May 8, 2014


Alexander Hamilton: Conservative Statesman? : a review of The Political Philosophy of Alexander Hamilton, Michael P. Federici (George W. Carey, 5/08/14, Imaginative Conservative)

[A]lthough he was influenced by various political theorists, Hume and Montesquieu being among the most notable, Federici concludes that he does not fit comfortably into any school of political thought.

The character and foundations of Hamilton's political thought are apparent, however, from Federici's revealing treatment of Hamilton's imagination, in which Federici employs Irving Babbitt's distinction between the "idyllic imagination," evidenced in the thought and approaches of both Rousseau and Bacon, and the "moral imagination" that fashioned Burke's thinking. Federici offers compelling reasons to believe that Hamilton's imagination was akin to Burke's.

Hamilton, for instance, rejected "the idea that human nature is malleable," which, in turn, contributed mightily to his realism "about the possibilities of politics." He "was not enamored with the wisdom of the people or with plebiscitary forms of democracy" and, along with Marshall and Washington, he saw an imperative need for "constitutional checks and restraints" in order to control the "will to power."

Yet his "moral and political realism...the product of an imagination imbued with Christian and Classical realism regarding the human condition" clearly did not prevent him from advocating change. Indeed, Federici remarks, "few Americans did more than Hamilton to change the nation's political and economic institutions." But lasting and beneficial change or reform for Hamilton, as for Burke, could only take place "within the parameters of a structure of reality...defined by historical experience."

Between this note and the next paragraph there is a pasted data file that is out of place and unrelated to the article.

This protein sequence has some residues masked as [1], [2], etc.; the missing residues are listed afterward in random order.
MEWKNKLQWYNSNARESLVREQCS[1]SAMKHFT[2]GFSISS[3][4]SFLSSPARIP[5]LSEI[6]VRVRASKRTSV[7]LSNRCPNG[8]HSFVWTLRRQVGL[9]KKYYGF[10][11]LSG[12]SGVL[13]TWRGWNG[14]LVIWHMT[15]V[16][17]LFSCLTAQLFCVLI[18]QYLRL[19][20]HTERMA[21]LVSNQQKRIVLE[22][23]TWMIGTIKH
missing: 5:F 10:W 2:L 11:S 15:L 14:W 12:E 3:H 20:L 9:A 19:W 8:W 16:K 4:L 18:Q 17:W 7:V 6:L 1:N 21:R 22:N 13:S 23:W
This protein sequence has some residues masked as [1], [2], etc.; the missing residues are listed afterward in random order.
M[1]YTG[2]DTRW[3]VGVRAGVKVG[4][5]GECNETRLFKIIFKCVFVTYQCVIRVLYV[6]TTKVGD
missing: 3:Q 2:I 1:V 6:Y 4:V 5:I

As Federici shows, these views and assumptions, among others, serve to highlight the basic differences between Hamilton's views and those of Jefferson (the latter deriving from Jefferson's "idyllic imagination"). These differences, not surprisingly, manifest themselves in their respective attitudes toward the Jacobins and the French Revolution. Federici points out that Jefferson, even after the culmination the French Revolution, could write, "The liberty of the whole earth was depending on the issue of the context, and was ever such a prize won with so little innocent blood?" Hamilton, on the other hand, condemned the revolution along the same lines as Burke and concluded that for "a deluded, an abused, a plundered, a scourged and oppressed people," the Revolution has left "not even the shadow of liberty."

Posted by at May 8, 2014 4:43 PM

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